This week's story about the parting of the ways of Rangers with their public relations advisers caught the eye, not because of the decision itself but because of an accompanying comment that was portrayed as having been related to it.

"Only two weeks ago, a joint statement by the various official Ibrox fans' groups included the phrase, 'before this board once again unleash their PR bulldog, Jack Irvine, whose only function appears to be to attack Rangers fans . . . '," reported The Herald.

What struck me was that, rightly or wrongly in this case, there had been, at long last, a true realisation of, and reaction to, the role of spin doctors in Scottish sport.

For the record, let me say that I encountered Jack Irvine professionally a few years ago - I think he was representing Phil Anderton when the internecine troubles at the Scottish Rugby Union flared up in 2004/05 - and can remember having no cause for complaint about his approach.

The real alarm bells began ringing around that time, however, when one Alistair Campbell was appointed to help Clive Woodward on that year's British and Irish Lions tour of New Zealand.

To describe as a disaster the campaign led by a man who had cut a rather smug figure in his role as a media pundit during the previous Lions tour, would be a gross understatement. However, we got a first sample of why Campbell was there the night after the Lions were thrashed in the opening Test in Christchurch, when he employed methods to distract attention from the result by placing maximum attention on what remains, to this day, no more than an allegation of a spear tackle on Brian O'Driscoll.

For me that marked the start of a trend in an approach to public relations in sport which is increasingly aggressive and nowhere more so than in Scotland.

Journalists have been dealing with this ever since. Some have resisted manfully, while others take a more passive approach and kow-tow in the often forlorn hope of receiving favours further down the line from those often referred to as media prevention officers.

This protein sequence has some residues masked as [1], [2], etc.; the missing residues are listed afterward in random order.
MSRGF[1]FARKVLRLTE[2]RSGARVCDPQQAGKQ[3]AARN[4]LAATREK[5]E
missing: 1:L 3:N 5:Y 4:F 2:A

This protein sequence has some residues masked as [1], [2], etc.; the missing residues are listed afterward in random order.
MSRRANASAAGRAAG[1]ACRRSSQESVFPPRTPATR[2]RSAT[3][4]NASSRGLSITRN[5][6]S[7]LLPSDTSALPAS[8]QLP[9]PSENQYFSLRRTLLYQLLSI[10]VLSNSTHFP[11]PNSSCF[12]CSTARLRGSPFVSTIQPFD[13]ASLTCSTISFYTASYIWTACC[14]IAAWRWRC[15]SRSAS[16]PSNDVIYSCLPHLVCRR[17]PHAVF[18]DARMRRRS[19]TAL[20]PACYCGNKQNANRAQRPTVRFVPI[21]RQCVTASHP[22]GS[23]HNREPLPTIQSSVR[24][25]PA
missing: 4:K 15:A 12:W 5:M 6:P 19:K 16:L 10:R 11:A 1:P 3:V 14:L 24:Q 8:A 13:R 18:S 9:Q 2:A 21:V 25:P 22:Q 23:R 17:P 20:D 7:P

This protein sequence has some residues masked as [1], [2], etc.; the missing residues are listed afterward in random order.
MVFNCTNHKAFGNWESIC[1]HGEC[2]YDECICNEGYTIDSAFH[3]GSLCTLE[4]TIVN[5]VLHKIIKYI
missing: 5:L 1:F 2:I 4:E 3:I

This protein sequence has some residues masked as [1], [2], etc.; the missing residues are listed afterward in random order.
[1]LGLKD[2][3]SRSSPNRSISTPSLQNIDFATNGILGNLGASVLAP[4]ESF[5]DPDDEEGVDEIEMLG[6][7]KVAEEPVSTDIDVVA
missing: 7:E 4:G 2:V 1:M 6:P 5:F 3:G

The worst example of their tactics emerged a few years back when a colleague found a briefing sheet that had been given to a member of a communications team and left carelessly on a table. It outlined how the organisation in question was taking a scattergun approach to attacking a particular journalist by targeting his sports editor, his editor and his chief executive.

Many former journalists having been recruited to these roles, these well-oiled (in every sense) PR machines know the media is packed with opinionated folk. That means that, were a communications team to knock on enough doors, they may well find someone in a senior post who has an axe to grind with any writer and is keen to wield it. Apply enough of that sort of pressure and even those with the strongest wills are likely to crack and make a mistake that can be seized upon.

While that should be exposed, the attitude within the media tends to be that there is no point in journalists complaining about their lot because the wider public will have little sympathy.

That, in turn, is hardly surprising given the image of the profession that has been generated by the likes of the News International scandal.

However, rather than focus on journalists themselves, this can also be viewed as an attack on free speech, not least because it is now the case that even the expression of an unfavourable opinion will draw relentless attacks from some of these well-oiled PR machines.

It has been reported that, in the United States, the ratio of PR professionals to journalists has gone from around 1.2/1 in 1980 to 4/1 in 2014. Given the vast amount of information consequently being churned out from the skewed perspective of those whose job is to see only one side of things, that makes the role of journalists all the more important.

In the interests of balance it is, then, worth noting that the best sporting example of that in recent times has also come from News International and the support given to David Walsh, even after he was sued successfully by Lance Armstrong.

What was striking about the Rangers situation, though, is that what seems to have happened, on the basis of the details cited previously, is that there has been a strong reaction from supporters who feel they have been directly subjected to what journalists have had to deal with for years.

In Scottish sport that could probably only have happened with issues affecting Celtic or Rangers because they are the only organisations backed by large numbers of people willing to complain loudly about the way things are being run.

There is a huge lesson to be learned here by those who care about other sports but do not have the courage to express their views in sufficient numbers and with sufficient strength of feeling.

As for committed journalists, we can only continue to keep both eyes open and try to report the bad with the good, without fear or favour, regardless of the efforts of the spin kings and queens.